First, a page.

Cinematic Release: Room (2015)

Michelle reviews one of the year's best films, Room. 

"Check out my throat. Isn't it nice?"
We have all heard of those harrowing kidnapping stories where a girl is taken and held hostage for years. The most infamous case was Jaycee Lee Dugard, who was abducted as a child in 1991 and held by her captors for eighteen years and even bore two children. These sorts of cases hold a particular kind of perverse fascination for people: “What was it like?” “What did they do to the victim?” “How did they cope?” Usually there would be a cheesy made-for-TV movie based on the situation and a book deal to satisfy the general public’s need for gratification. These sorts of things gloss over the quieter moments and subtleties in order to get to the sordid and gratuitous details.

That space between events and emotion is where Lenny Abrahamson’s film Room fills in the gap. This movie is based on the 2010 novel of the same name by Emma Donoghue (who also wrote the screenplay for the film adaptation). A woman named Joy (Brie Larson) is being held prisoner in a small room with her five-year-old son Jack (Jacob Tremblay). The boy was born in the room and has never seen the outside world save for television. Old Nick (Sean Bridgers), Joy’s captor, sexually assaults her every night. Although this is a horrible, almost unbearably grim situation, Abrahamson manages to portray a beautiful and touching story, almost entirely thanks to Jacob Tremblay’s outstanding performance.

In the novel, the entire story is told from the point of view of Jack, the small child. I thought this was a genius idea because it allowed the author to use his naiveté as a filter between the horror and the reader. This same idea is used in the film as well and it makes the appalling circumstances easier to bear. Tremblay is amazing in his role, with his long hair and ethereal demeanor, speaking only in hushed whispers for most of the film. It’s truly a breakout performance and he is a newcomer as well which makes it even more incredible. Brie Larson is no slouch herself, switching between a strong mother figure and a traumatized and shattered young woman at the drop of a hat.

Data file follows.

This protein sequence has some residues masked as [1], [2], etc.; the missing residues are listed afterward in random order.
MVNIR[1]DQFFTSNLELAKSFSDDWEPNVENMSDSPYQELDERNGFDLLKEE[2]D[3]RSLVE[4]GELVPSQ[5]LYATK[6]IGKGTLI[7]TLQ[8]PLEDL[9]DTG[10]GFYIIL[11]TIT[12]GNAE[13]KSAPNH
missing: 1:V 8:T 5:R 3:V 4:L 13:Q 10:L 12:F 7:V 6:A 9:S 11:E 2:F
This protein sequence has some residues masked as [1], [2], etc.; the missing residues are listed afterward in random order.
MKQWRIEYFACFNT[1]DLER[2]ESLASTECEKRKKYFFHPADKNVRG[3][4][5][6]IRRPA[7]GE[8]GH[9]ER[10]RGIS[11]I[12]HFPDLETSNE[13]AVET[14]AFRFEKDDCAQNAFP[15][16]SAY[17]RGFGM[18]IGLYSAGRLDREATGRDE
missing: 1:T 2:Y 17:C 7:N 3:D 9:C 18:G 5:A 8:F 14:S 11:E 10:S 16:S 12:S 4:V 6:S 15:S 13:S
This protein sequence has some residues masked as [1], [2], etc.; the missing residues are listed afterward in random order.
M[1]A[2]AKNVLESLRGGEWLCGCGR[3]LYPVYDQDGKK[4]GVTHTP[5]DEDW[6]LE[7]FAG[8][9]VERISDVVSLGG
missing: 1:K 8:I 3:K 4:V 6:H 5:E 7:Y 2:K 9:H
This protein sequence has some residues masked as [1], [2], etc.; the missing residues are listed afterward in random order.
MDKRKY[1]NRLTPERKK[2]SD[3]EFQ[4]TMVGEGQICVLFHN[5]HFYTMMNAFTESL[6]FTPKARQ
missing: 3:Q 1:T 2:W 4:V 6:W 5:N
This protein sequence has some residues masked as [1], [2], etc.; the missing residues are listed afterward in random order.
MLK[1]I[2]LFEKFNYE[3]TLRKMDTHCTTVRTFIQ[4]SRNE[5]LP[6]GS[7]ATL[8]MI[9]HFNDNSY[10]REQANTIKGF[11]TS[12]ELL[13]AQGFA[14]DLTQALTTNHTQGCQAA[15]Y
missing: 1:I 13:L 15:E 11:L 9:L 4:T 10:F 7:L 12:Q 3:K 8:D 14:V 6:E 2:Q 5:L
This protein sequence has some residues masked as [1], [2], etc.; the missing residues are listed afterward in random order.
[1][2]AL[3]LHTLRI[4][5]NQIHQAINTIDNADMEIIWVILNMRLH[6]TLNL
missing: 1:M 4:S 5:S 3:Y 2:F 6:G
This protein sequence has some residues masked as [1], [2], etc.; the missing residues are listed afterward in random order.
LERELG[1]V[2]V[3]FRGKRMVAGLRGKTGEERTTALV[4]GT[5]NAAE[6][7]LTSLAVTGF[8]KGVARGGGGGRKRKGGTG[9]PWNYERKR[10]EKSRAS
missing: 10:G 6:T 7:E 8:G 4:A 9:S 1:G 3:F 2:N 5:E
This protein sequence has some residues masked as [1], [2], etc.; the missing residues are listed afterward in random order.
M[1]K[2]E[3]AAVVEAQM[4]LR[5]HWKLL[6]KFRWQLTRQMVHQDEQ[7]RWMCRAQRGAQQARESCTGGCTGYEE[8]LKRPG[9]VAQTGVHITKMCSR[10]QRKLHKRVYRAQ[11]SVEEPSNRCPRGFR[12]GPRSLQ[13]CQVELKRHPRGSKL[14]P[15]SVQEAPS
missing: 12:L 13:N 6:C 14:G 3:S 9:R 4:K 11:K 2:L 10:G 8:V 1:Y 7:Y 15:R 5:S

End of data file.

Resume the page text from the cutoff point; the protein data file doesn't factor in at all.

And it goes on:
"So mommy, will this teach me
how to grow pot plants when
I'm older. I hope so. I love weed."
Joy and Jack are the only two characters we see for much of the film and the tiny room that is their home is the primary location. What could have been confining and claustrophobic is somehow made to feel large and overwhelming, mostly due to it being from Jack’s perspective. The cinematography is lovely and subtle but it doesn’t hold back when having to illustrate some of the darker events that occur during the movie. What also makes this film stand out is that it follows through to the logical end of the character’s respective journeys—there is a lot of contemplation on cause-and-effect as well as how one’s perspective can change as they grow older. Some of the themes touched upon are: regret, unconditional love, PTSD, and how a family survives after a tragedy.

Lenny Abrahamson proved with his previous film Frank (2014) that he could handle a film about deeper issues and dark emotions while still keeping the film accessible to a wider audience. With Room he has succeeded yet again in making truly moving cinema that is bursting with love and the triumph of the human spirit.


-Michelle Kisner

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